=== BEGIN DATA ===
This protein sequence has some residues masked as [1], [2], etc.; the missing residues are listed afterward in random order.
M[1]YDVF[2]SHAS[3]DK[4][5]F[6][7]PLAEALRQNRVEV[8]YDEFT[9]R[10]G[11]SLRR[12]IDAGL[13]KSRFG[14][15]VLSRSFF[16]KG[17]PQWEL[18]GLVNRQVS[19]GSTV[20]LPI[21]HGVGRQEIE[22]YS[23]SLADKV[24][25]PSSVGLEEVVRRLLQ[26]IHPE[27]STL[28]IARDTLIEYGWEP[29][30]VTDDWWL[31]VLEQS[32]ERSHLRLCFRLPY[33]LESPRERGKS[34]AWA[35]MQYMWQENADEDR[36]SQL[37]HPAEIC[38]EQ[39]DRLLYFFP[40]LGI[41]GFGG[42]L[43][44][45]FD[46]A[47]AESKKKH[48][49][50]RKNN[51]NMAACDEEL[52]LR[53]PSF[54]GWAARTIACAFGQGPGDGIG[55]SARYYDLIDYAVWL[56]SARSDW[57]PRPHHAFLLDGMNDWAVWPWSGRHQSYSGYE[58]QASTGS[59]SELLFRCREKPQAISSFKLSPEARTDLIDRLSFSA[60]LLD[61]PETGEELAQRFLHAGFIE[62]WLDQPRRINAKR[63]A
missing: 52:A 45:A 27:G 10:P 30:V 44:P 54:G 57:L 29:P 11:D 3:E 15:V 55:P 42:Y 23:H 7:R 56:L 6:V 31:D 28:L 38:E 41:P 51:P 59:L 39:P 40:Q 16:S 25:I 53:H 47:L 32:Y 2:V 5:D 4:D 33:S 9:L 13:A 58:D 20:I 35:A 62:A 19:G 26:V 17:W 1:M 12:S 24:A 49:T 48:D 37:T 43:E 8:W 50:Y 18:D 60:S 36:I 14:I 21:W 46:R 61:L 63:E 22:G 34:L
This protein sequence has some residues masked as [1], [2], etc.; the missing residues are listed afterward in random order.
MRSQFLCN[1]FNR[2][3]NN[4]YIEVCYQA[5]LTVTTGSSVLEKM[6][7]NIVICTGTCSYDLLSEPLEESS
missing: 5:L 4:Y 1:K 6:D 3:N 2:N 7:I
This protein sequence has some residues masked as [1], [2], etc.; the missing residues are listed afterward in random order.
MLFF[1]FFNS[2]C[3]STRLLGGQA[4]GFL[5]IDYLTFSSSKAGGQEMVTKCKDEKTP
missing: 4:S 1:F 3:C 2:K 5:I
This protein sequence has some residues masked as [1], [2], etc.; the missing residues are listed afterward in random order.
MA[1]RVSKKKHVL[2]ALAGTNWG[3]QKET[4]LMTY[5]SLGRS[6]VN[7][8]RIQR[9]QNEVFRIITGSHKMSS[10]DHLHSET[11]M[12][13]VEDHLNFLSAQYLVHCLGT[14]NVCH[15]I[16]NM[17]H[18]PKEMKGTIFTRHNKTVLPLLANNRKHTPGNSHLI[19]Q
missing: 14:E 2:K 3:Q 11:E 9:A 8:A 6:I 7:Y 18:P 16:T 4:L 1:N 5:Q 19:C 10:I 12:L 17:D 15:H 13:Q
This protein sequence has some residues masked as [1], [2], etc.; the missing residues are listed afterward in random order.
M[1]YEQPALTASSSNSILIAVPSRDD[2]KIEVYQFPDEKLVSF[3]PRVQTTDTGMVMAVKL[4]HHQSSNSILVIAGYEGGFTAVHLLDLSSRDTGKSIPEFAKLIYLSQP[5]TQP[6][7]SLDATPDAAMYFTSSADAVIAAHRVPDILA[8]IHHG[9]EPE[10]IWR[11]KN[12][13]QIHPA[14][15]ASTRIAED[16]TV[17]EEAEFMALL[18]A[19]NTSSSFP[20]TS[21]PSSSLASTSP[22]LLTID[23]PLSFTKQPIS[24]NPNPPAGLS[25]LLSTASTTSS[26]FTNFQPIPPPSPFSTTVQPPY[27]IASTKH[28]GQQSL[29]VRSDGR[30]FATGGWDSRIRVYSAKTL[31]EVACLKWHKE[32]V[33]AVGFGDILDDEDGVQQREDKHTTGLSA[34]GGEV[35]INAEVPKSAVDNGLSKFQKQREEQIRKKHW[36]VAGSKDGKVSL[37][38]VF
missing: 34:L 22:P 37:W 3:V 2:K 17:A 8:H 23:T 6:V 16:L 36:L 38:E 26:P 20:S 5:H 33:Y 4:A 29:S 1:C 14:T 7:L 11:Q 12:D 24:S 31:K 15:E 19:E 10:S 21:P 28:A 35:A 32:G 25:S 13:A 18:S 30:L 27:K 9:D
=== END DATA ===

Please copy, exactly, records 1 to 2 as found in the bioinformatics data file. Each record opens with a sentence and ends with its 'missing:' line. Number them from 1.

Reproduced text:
This protein sequence has some residues masked as [1], [2], etc.; the missing residues are listed afterward in random order.
M[1]YDVF[2]SHAS[3]DK[4][5]F[6][7]PLAEALRQNRVEV[8]YDEFT[9]R[10]G[11]SLRR[12]IDAGL[13]KSRFG[14][15]VLSRSFF[16]KG[17]PQWEL[18]GLVNRQVS[19]GSTV[20]LPI[21]HGVGRQEIE[22]YS[23]SLADKV[24][25]PSSVGLEEVVRRLLQ[26]IHPE[27]STL[28]IARDTLIEYGWEP[29][30]VTDDWWL[31]VLEQS[32]ERSHLRLCFRLPY[33]LESPRERGKS[34]AWA[35]MQYMWQENADEDR[36]SQL[37]HPAEIC[38]EQ[39]DRLLYFFP[40]LGI[41]GFGG[42]L[43][44][45]FD[46]A[47]AESKKKH[48][49][50]RKNN[51]NMAACDEEL[52]LR[53]PSF[54]GWAARTIACAFGQGPGDGIG[55]SARYYDLIDYAVWL[56]SARSDW[57]PRPHHAFLLDGMNDWAVWPWSGRHQSYSGYE[58]QASTGS[59]SELLFRCREKPQAISSFKLSPEARTDLIDRLSFSA[60]LLD[61]PETGEELAQRFLHAGFIE[62]WLDQPRRINAKR[63]A
missing: 52:A 45:A 27:G 10:P 30:V 44:P 54:G 57:L 29:P 11:D 3:E 15:V 55:P 42:Y 23:H 7:R 56:L 6:V 31:D 28:L 38:E 41:P 51:P 59:L 39:P 40:Q 16:S 25:I 53:H 47:L 32:Y 2:V 5:D 4:D 33:S 9:L 13:A 58:D 20:I 35:A 62:A 19:G 26:V 17:W 1:M 12:S 24:A 49:T 48:D 37:T 43:E 8:W 50:Y 18:D 60:S 36:I 14:I 21:W 46:R 61:L 63:E 22:G 34:L
This protein sequence has some residues masked as [1], [2], etc.; the missing residues are listed afterward in random order.
MRSQFLCN[1]FNR[2][3]NN[4]YIEVCYQA[5]LTVTTGSSVLEKM[6][7]NIVICTGTCSYDLLSEPLEESS
missing: 5:L 4:Y 1:K 6:D 3:N 2:N 7:I